“Two years ago, clinicians noticed that patients in significant numbers were having problems with these stents, probably because the endothelium wasn’t properly healed,” says Levy. “Clotting, myocardial infarctions, and sudden deaths occurred, and this has caused a big uproar over stent usage.”
Levy hopes that magnetically directing new endothelial cells to blood vessels may solve many of the problems that stents currently face. His team plans to continue experimenting on rats, using endothelial cells derived from rats instead of cows, to minimize risk of rejection. Now that he has found a way to direct cells to metal stents, Levy is also looking at other potential therapies, including nitric oxide, which is known to relax and dilate blood vessels. He is currently engineering cells to genetically express enzymes that produce nitric oxide, and he will eventually load them with iron-oxide nanoparticles that will drive them to the sites of stents, further opening arteries.
Levy adds that the magnetic-based technique has applications outside of cardiovascular therapy. For example, in treating lung cancer, clinicians often use metal stents to keep airways open. However, a patient’s tumor may continue to grow, eventually obstructing the passage despite the stenting. Magnetically targeted therapies could help deliver specific drugs to stent sites to treat tumors, in addition to keeping airways open.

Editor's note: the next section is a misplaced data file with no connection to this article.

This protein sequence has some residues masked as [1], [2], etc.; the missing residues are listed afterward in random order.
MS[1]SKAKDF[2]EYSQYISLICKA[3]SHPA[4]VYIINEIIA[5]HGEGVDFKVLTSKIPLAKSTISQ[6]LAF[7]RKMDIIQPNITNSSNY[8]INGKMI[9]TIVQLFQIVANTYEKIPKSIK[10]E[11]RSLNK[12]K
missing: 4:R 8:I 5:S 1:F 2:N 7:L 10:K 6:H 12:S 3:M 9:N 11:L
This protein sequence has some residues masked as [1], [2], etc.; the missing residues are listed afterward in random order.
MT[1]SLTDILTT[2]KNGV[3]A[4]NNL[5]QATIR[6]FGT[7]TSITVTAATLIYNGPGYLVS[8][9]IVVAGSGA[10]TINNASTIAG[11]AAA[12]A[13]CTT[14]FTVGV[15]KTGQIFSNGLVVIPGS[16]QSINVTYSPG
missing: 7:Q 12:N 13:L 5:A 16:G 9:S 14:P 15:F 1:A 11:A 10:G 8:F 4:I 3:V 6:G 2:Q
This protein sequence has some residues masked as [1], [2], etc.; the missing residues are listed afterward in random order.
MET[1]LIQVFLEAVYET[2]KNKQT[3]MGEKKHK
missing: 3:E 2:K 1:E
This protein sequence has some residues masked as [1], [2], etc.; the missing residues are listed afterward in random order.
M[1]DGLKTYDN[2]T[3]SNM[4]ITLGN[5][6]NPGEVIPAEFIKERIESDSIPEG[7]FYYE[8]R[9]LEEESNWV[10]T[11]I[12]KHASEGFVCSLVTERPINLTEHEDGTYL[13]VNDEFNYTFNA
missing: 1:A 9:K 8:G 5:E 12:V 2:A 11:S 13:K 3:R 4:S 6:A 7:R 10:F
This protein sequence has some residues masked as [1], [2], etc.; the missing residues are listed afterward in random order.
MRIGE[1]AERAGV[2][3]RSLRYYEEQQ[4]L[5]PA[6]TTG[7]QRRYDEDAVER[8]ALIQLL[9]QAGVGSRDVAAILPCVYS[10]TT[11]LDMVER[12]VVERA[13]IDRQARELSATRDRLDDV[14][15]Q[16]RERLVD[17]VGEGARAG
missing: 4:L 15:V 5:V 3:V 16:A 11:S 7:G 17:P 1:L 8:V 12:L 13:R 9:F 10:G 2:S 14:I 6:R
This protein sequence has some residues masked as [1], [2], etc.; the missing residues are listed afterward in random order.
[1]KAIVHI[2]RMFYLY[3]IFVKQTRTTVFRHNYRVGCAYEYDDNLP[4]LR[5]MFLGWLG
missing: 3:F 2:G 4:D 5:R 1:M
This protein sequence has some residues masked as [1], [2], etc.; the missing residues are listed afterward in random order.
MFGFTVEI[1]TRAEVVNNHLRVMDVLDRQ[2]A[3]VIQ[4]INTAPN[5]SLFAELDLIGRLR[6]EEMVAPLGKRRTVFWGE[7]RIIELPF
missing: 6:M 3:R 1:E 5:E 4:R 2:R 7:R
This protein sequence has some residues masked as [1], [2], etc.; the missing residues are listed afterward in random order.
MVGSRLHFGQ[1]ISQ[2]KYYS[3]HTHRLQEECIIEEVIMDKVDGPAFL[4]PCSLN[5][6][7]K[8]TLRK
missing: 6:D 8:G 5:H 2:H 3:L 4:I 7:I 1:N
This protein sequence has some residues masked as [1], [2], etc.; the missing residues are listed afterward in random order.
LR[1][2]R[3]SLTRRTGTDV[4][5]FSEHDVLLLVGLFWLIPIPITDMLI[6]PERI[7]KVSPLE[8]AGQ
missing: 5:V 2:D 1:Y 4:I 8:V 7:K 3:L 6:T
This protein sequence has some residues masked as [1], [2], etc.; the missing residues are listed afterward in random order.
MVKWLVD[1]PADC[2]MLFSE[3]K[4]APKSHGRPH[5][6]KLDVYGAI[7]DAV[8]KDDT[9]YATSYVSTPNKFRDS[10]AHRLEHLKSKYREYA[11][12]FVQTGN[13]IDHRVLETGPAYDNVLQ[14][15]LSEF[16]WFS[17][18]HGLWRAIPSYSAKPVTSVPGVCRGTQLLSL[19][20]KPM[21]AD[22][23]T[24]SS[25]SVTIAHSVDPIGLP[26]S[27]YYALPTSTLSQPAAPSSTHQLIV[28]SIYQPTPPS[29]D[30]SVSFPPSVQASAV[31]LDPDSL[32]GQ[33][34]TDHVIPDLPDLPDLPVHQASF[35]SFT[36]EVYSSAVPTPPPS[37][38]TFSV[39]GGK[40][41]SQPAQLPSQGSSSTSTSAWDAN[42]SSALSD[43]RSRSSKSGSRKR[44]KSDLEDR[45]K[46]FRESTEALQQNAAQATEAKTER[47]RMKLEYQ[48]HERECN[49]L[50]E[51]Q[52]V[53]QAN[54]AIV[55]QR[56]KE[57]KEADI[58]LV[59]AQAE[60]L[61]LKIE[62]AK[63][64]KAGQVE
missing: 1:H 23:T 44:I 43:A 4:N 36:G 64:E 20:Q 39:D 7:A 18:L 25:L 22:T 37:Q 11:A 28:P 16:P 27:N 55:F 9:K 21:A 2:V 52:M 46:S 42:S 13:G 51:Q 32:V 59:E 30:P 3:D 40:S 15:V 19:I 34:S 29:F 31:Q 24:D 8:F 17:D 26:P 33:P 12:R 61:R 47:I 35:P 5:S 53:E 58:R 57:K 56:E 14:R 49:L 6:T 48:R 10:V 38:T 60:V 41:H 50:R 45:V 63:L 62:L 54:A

“Metallic implants are also widely used in other areas, like orthopedics, for complex fractures, and correcting spinal curvature, where cell therapies could also be helpful,” says Levy. “Steel implants are widely used in medicine, and there are all sorts of situations where applications could be used.”
What’s more, Levy envisions that such therapies can be applied using conventional MRI machines. The magnetic field generated by MRI cores is an order of magnitude more powerful than the ones Levy used in his experiments, so fewer iron-oxide nanoparticles could produce the same effect.
Robert Langer, Institute Professor at MIT, believes that Levy’s technique is a promising step toward directed cell therapies. “They were able to localize more drugs into the targeted areas,” he says. “I think it’s a neat idea that has a lot of potential.”